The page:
For example, food can be used as a means of socialization, whereby people meet and socialize over a plate of food or a cup of tea. Food can also be used for cultural practices, for example when it is used by Indians as offerings to their gods. Indian curries serve these purposes and many others. However, the notable benefit of Indian curries is to be found in their use as medicinal agents. Indian curries have been known to fight common illnesses like Alzheimer and cancer. This is perhaps the reason why there are less cases of Alzheimer in India and her neighboring societies.

For the curries to have the desired medicinal value, the chef is advised to use fresh ingredients, as opposed to the processed ingredients like curry powder found in many supermarket shelves today. Caraway seed is one of the oldest ingredients of Indian spices (Sanmugam, 2003). These seeds contain limonene oil (Sanmugam, 2003). This is very useful in boosting the individual’s immunity system. It also helps in soothing dry and itchy skin. This oil has been known to relieve many conditions, especially after been combined with olive oil. These include bronchitis and eye infections (Sanmugam, 2003).

When used in food, this spice helps lactating mothers to produce more milk for the child. It can also be used to contain oral infections like halitosis. Cardamom pod is another very useful ingredient of Indian curry. It contains cineole (Peterson, 2007). This is a potent antioxidant. It boosts the immune system. It also detoxifies one’s liver. People who consume curry containing this spice regularly have been known to have reduced risks of getting cancer, especially stomach cancer (Peterson, 2007). It is also known to fight asthma and can be used to fight bad breath. Clove contains elements that are also of medicinal value.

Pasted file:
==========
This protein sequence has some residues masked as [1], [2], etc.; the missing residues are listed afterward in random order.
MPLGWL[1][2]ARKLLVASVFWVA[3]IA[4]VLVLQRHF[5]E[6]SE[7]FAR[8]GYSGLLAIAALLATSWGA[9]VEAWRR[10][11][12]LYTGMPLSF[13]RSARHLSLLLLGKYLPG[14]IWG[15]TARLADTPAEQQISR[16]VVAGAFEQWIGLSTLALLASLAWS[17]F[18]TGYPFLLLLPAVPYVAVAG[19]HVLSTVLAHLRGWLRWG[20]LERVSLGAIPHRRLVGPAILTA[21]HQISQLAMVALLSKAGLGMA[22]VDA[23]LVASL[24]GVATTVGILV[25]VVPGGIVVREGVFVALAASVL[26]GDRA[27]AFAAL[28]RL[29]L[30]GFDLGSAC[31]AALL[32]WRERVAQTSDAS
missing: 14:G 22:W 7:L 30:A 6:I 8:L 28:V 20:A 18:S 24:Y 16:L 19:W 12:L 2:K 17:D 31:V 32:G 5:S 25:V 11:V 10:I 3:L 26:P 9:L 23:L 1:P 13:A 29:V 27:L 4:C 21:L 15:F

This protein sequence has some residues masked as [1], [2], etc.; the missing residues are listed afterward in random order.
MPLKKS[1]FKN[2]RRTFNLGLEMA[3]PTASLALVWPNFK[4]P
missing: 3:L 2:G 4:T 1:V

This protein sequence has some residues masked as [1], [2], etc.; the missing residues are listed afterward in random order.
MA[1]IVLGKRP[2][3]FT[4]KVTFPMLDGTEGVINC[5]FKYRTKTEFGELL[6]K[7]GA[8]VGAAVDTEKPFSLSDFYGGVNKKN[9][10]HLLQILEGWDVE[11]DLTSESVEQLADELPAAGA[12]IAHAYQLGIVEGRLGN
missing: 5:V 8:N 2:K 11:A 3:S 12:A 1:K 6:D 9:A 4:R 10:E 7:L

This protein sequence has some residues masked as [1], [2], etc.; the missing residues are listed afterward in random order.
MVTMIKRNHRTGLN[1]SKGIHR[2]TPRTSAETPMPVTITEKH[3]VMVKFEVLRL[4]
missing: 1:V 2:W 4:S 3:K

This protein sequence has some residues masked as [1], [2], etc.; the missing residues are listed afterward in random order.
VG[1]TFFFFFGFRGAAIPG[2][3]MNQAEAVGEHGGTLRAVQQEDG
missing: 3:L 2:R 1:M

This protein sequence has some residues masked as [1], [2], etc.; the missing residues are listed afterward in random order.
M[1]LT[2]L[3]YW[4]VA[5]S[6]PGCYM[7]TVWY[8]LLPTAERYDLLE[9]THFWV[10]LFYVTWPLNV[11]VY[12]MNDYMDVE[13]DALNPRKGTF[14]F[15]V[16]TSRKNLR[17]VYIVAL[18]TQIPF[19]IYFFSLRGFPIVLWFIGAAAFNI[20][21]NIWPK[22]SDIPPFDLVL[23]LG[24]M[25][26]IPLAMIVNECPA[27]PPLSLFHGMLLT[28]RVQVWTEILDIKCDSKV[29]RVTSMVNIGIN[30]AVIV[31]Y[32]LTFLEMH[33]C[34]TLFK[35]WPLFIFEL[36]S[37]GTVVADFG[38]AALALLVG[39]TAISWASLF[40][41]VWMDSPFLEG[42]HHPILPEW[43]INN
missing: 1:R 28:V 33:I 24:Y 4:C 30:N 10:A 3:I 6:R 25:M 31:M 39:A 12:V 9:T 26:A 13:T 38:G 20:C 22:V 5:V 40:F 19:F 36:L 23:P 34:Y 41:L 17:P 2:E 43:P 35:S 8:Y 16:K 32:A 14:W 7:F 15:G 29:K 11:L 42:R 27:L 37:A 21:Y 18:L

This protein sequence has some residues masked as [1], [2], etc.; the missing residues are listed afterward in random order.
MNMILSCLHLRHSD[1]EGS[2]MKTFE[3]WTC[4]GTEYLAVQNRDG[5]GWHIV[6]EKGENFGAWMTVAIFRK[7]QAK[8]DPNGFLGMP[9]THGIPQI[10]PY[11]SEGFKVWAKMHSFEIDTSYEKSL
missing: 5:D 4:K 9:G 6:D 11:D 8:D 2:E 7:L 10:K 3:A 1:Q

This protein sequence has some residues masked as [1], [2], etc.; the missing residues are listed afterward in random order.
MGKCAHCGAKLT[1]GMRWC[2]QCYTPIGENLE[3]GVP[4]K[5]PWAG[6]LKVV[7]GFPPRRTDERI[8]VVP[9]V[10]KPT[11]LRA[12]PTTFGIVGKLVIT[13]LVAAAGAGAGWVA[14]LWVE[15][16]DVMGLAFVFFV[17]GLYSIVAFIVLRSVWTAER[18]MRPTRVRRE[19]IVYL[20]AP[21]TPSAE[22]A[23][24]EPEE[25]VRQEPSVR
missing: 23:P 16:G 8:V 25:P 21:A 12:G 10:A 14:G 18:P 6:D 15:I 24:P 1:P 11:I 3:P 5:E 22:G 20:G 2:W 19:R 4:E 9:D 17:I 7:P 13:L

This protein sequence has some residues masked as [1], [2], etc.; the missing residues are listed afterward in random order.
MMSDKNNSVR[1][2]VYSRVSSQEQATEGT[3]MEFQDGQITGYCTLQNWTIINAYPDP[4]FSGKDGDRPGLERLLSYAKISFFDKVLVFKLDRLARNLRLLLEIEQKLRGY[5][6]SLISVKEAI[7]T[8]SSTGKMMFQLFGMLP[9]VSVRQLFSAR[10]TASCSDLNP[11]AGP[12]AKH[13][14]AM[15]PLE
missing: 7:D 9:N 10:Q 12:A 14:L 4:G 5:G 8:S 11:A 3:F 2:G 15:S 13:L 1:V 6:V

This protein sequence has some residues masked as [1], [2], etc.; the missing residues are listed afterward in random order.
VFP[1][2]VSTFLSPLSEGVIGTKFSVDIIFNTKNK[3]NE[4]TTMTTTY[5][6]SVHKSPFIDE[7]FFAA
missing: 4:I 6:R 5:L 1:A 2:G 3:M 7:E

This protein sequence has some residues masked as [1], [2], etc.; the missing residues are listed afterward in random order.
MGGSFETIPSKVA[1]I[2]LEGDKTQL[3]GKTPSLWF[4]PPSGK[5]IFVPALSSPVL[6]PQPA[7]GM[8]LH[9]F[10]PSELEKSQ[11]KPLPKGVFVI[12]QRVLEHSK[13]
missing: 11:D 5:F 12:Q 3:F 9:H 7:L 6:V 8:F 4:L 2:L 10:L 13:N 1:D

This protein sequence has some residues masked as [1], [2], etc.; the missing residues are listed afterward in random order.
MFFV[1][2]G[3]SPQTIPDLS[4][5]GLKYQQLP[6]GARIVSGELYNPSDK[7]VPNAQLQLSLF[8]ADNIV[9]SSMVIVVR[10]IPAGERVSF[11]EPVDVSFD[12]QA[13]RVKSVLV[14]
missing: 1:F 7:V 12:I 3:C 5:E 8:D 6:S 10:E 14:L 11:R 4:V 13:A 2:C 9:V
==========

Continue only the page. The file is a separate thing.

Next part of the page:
It has eugenol, another form of an antioxidant agent (Peterson, 2007). It relieves toothache and sore throat. Fennel seeds are also very helpful. They have antioxidant which helps in fighting infections like cancer. Anethole is one antioxidant contained in these seeds. Kaempferol and rutin are other antioxidants of the same seeds. Turmeric root contains curcuma. This is what gives it the signature orange taint. It is an antioxidant and a pain killer. Conclusion Indian curries have a very long history in the Indian civilization. The ingredients of curry powder were cultivated in this society three millennia before the birth of Christ.

This is an indication that they were probably used in these times. Indian curries have greatly influenced the cuisine of contemporary western societies. This can be gauged by the profusion of Indian restaurants in the country. Indian curry can accompany a number of dishes, and the preparations and ingredients of this curry vary from one place to the other. Like any other form of food, Indian curry can be put into several uses apart from the conventional one of satisfying hunger. The writer noted the medicinal use of this curry, an indication of its popularity.


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  • University/College: University of Chicago

  • Type of paper: Thesis/Dissertation Chapter

  • Date: 25 September 2016